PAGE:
One of the factors that the Supreme Court relied on in upholding the South Dakota law is that South Dakota is a member of the Simplified Sales and Use Tax Agreement (SSUTA), under which participating states keep substantial autonomy as to which items or services are taxed and at what rates, but agree to uniform definitions and other simplifying aspects, such as uniform definitions and streamlined procedures. At present, twenty-four states are full members or associate members of SSUTA.
Of the four states mentioned above with new sales tax collections requirements (California, Georgia, New York and Texas), only Georgia is a member of SSUTA. Given that Georgia’s law and status most closely parallels the law of South Dakota that was blessed in Wayfair, there is little doubt about the validity of the Georgia law. In addition, while Texas is not a member of SSUTA, it has adopted certain SSUTA provisions, as well as an optional state-wide rate, which helps lower the burden on out-of-state sellers, so there is also little doubt the Texas law is valid.
California and New York are not members of SSUTA and neither has adopted a single state-wide rate for out-of-state sellers, so there may be a valid argument that their requirements are overly burdensome on remote sellers and invalid. This is echoed by the web site of the Tax Foundation, which has a posting that includes the following:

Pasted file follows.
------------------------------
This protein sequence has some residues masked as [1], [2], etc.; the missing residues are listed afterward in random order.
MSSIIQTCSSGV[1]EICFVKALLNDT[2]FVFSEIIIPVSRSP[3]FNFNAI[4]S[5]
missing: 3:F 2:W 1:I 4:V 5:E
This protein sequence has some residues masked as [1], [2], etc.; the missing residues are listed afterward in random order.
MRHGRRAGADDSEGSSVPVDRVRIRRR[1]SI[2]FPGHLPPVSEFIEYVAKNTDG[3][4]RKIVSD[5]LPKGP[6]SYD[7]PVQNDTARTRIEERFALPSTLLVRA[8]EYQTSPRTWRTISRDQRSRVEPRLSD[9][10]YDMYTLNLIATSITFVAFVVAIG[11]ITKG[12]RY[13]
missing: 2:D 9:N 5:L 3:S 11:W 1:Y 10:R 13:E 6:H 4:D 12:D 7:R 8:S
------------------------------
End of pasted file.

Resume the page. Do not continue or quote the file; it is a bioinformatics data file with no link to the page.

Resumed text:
The remaining states [non-SSUTA] have not completed several items on the Wayfair checklist, in large part due to their non-membership of SSUTA. Without action to adopt uniform definitions and simplify their sales tax systems, requiring collection from internet sellers will be under a cloud of legal uncertainty.
What’s a Seller to Do?
Given the rapidly evolving landscape and increasingly aggressive efforts by the states, companies need to analyze the amount of their sales into each state and then work with legal counsel to:
- obtain updated information on the laws of each state in which it has substantial sales, since many states are adopting new laws in light of Wayfair;
- analyze the laws of those states, noting that states vary in areas such how the licensing or sale of software is treated and whether services are taxed; and
- make a determination as to whether collection of sales tax on sales into those states is now required.